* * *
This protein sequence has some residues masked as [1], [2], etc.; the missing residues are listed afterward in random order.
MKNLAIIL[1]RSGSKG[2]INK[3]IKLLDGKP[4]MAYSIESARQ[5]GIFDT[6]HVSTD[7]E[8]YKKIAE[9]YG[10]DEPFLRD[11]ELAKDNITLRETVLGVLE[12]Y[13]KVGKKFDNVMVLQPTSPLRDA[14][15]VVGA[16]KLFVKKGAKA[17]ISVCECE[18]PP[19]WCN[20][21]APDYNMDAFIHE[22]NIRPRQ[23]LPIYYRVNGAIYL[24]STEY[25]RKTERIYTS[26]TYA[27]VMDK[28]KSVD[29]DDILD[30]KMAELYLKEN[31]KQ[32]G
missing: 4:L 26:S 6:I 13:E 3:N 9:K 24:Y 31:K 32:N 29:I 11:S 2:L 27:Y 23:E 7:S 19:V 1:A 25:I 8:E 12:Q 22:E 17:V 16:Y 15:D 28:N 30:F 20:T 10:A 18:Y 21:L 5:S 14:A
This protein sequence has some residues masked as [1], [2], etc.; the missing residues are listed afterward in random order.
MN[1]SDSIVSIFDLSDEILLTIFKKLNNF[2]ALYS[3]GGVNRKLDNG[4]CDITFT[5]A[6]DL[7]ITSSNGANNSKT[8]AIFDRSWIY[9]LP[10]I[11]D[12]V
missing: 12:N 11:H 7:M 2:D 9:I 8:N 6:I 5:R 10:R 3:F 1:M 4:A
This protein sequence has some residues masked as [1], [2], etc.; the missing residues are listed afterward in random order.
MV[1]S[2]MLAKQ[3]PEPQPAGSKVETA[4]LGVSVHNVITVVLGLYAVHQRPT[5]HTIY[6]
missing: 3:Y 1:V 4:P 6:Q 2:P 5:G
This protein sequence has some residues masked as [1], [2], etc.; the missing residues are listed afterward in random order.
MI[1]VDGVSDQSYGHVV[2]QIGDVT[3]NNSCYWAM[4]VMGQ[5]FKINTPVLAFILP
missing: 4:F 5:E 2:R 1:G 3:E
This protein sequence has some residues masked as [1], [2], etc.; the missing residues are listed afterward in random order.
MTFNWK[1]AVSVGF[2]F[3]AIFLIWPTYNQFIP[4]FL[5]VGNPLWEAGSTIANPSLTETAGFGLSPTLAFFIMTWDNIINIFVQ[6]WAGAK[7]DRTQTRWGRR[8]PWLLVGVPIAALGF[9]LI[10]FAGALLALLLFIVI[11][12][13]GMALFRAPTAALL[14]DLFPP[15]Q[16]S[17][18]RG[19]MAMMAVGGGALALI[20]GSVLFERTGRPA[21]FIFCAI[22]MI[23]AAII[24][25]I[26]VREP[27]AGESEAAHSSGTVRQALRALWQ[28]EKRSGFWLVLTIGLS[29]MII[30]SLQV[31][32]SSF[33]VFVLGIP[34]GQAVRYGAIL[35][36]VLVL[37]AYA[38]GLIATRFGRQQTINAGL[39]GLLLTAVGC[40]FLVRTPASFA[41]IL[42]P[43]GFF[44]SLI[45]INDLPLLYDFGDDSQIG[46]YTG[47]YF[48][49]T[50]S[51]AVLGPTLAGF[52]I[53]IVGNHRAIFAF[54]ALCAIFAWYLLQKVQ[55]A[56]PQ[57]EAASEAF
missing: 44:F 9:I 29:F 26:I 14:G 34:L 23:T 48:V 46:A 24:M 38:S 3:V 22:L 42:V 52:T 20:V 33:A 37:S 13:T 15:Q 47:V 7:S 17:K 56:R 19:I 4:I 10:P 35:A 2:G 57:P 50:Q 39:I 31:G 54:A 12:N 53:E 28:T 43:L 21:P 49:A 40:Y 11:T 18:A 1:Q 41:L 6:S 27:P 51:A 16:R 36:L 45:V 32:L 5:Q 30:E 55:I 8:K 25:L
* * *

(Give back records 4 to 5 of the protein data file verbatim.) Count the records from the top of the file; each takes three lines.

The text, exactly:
This protein sequence has some residues masked as [1], [2], etc.; the missing residues are listed afterward in random order.
MI[1]VDGVSDQSYGHVV[2]QIGDVT[3]NNSCYWAM[4]VMGQ[5]FKINTPVLAFILP
missing: 4:F 5:E 2:R 1:G 3:E
This protein sequence has some residues masked as [1], [2], etc.; the missing residues are listed afterward in random order.
MTFNWK[1]AVSVGF[2]F[3]AIFLIWPTYNQFIP[4]FL[5]VGNPLWEAGSTIANPSLTETAGFGLSPTLAFFIMTWDNIINIFVQ[6]WAGAK[7]DRTQTRWGRR[8]PWLLVGVPIAALGF[9]LI[10]FAGALLALLLFIVI[11][12][13]GMALFRAPTAALL[14]DLFPP[15]Q[16]S[17][18]RG[19]MAMMAVGGGALALI[20]GSVLFERTGRPA[21]FIFCAI[22]MI[23]AAII[24][25]I[26]VREP[27]AGESEAAHSSGTVRQALRALWQ[28]EKRSGFWLVLTIGLS[29]MII[30]SLQV[31][32]SSF[33]VFVLGIP[34]GQAVRYGAIL[35][36]VLVL[37]AYA[38]GLIATRFGRQQTINAGL[39]GLLLTAVGC[40]FLVRTPASFA[41]IL[42]P[43]GFF[44]SLI[45]INDLPLLYDFGDDSQIG[46]YTG[47]YF[48][49]T[50]S[51]AVLGPTLAGF[52]I[53]IVGNHRAIFAF[54]ALCAIFAWYLLQKVQ[55]A[56]PQ[57]EAASEAF
missing: 44:F 9:I 29:F 26:I 14:G 34:L 23:T 48:V 46:A 24:M 38:S 3:V 22:L 42:V 52:T 20:V 33:A 37:S 13:T 15:Q 47:V 7:S 17:K 56:R 19:I 4:I 10:P 35:A 2:G 57:P 50:Q 39:I 31:G 54:A 12:N 53:E 28:T 43:L 21:P 49:A 40:Y 11:T 18:A 1:Q 41:L 6:S 27:P 51:A 16:R 36:L 45:V 32:L 5:Q 30:E 55:I 8:K 25:L